Examining Longitudinal Change in Student Talk in Small-group Literature Discussions Public Deposited

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  • March 20, 2019
  • Hendrick, Brendan
    • Affiliation: School of Education, School Psychology Graduate Program
  • Talk in classrooms has long been considered an avenue for the support of high-level critical thinking and comprehension. Quality Talk is one approach to small-group talk about and around literature that has shown promise in this regard. My study investigated changes over time in student talk during the Quality Talk approach. Two fourth grade classrooms participated in approximately 38 weeks of Quality Talk. Students were separated into heterogeneous groups and participated in Quality Talk discussions bi-weekly. Discussions were videotaped and professionally transcribed for analysis. Each transcript was prepared and student talk variables were counted. The variables mean length of utterance, words spoken per minute, and number of turns taken per minute by each student were investigated using longitudinal multi-level analysis. Results showed that the mean length of utterance varied significantly over time, words per minute spoken did not change, and turns per minute had a linear, upward trajectory. Mean length of utterance, words per minute, and turns per minute differed by text type, with students speaking more about narrative texts. Student oral reading fluency (ORF) was positively related to initial status in mean length of utterance and words per minute. Gender was positively related to initial status in turns per minute. Group assignment was found to be associated with change over time in all three talk variables. Student talk relative to their group was investigated with descriptive statistics. It was hypothesized that students would speak more similar length of utterance over time, however, no clear pattern was apparent. These results add to the evidence around how talk outcomes in Quality Talk small-group literature discussions are related to student characteristics, text characteristics, and group assignment.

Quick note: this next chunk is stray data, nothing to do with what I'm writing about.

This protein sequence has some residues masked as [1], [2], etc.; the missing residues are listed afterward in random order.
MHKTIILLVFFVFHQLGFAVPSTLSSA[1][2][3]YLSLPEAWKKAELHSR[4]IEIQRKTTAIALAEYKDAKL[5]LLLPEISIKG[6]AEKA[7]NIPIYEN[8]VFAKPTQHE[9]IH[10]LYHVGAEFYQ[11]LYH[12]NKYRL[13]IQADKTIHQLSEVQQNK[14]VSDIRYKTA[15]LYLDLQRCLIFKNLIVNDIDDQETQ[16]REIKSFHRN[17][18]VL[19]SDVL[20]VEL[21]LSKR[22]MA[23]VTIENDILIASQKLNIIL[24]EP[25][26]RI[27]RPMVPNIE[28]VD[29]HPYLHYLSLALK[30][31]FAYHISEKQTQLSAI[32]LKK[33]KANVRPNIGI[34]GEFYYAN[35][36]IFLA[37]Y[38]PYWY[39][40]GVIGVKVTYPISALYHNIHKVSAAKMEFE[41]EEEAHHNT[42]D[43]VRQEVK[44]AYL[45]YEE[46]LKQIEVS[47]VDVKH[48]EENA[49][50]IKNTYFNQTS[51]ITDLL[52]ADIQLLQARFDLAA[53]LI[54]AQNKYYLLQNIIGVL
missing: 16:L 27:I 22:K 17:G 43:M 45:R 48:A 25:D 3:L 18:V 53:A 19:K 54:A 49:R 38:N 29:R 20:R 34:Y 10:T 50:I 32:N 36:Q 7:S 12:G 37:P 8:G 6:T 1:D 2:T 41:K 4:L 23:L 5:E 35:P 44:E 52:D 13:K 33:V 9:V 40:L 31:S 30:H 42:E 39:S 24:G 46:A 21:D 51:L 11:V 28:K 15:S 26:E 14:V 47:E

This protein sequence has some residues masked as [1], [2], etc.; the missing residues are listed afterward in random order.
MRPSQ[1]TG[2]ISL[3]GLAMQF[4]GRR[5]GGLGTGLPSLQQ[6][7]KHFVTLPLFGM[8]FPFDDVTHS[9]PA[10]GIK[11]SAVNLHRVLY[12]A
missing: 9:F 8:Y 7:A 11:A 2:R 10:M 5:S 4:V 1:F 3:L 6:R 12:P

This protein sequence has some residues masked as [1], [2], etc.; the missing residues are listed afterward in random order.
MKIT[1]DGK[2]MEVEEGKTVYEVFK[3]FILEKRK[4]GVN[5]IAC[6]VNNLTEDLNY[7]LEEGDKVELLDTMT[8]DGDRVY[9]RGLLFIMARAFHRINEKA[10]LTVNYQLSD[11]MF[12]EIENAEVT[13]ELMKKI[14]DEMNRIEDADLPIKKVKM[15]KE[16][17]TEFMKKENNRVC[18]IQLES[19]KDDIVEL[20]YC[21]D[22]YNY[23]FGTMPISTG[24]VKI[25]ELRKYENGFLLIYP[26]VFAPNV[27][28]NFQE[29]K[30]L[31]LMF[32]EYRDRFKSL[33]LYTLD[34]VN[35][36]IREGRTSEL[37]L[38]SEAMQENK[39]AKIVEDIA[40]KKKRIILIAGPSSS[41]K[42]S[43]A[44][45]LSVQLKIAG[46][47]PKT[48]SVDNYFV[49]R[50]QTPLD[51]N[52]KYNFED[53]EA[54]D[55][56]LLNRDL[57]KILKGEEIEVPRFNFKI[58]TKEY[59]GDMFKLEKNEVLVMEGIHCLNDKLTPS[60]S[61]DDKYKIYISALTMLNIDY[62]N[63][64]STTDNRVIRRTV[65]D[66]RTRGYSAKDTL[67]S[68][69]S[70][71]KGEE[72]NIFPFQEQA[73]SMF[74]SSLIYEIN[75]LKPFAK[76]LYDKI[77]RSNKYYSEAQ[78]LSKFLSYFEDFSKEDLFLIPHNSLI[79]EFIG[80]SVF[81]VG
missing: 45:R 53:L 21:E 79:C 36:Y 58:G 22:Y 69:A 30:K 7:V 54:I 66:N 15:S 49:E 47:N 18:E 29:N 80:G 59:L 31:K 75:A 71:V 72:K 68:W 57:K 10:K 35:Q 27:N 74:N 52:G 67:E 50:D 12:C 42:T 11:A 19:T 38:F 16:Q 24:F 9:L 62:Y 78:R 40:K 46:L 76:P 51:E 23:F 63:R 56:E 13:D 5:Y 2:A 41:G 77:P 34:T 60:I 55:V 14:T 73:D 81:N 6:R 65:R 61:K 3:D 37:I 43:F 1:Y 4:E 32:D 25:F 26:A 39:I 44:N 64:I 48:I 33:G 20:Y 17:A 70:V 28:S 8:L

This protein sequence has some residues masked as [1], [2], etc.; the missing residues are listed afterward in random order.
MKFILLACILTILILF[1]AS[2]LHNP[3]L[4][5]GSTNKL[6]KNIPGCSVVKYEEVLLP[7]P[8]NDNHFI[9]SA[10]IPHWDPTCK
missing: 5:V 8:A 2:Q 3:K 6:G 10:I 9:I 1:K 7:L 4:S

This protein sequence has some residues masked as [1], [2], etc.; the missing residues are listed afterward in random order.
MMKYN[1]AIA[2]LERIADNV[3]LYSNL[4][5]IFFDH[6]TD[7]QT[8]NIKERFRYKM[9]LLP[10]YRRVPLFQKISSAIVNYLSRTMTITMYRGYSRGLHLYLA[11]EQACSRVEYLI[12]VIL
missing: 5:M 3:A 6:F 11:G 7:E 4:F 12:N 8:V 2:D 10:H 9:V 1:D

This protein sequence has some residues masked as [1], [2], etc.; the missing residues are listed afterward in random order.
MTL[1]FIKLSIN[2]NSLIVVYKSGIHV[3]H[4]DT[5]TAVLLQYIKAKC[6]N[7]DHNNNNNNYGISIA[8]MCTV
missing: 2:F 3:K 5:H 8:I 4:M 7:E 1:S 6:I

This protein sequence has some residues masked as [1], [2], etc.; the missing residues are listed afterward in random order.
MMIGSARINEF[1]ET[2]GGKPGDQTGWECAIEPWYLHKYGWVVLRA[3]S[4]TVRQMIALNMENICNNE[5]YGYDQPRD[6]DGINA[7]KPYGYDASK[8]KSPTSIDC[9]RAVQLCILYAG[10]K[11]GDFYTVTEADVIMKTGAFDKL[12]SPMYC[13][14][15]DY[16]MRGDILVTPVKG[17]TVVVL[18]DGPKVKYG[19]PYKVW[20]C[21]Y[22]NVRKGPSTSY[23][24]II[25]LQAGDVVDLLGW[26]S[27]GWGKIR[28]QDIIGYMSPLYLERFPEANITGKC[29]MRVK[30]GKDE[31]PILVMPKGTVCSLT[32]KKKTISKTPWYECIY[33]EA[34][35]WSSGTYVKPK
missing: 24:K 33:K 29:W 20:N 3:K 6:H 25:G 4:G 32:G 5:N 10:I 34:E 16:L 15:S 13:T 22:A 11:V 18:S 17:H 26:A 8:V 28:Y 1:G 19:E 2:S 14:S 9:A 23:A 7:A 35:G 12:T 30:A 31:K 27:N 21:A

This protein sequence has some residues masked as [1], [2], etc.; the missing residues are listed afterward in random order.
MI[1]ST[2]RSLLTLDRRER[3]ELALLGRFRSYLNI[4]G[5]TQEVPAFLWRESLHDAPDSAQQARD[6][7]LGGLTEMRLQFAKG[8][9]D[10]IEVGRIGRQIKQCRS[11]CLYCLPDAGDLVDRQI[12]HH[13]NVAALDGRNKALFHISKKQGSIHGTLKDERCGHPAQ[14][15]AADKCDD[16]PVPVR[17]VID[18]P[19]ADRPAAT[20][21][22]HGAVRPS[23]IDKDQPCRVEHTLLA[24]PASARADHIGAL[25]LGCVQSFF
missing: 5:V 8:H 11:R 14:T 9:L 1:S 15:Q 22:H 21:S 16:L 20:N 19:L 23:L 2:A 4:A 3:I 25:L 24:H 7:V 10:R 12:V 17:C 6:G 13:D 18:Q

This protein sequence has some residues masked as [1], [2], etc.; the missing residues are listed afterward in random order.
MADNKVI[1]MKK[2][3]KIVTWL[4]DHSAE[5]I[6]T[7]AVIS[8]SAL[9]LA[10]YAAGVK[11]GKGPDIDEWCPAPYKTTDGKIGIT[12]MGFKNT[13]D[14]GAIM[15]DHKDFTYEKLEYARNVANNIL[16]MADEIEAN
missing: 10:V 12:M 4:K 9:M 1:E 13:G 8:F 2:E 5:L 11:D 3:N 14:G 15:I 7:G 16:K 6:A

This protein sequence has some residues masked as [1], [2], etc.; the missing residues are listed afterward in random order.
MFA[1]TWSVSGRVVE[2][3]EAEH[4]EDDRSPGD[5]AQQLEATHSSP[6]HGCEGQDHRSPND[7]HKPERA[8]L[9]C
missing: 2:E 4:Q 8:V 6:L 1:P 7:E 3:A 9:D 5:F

Date of publication
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Rights statement
  • In Copyright
  • Murphy, P. Karen
  • Greene, Jeffrey
  • Knotek, Steven
  • Simeonsson, Rune
  • Evarrs, Sandra
  • Doctor of Philosophy
Degree granting institution
  • University of North Carolina at Chapel Hill Graduate School
Graduation year
  • 2017

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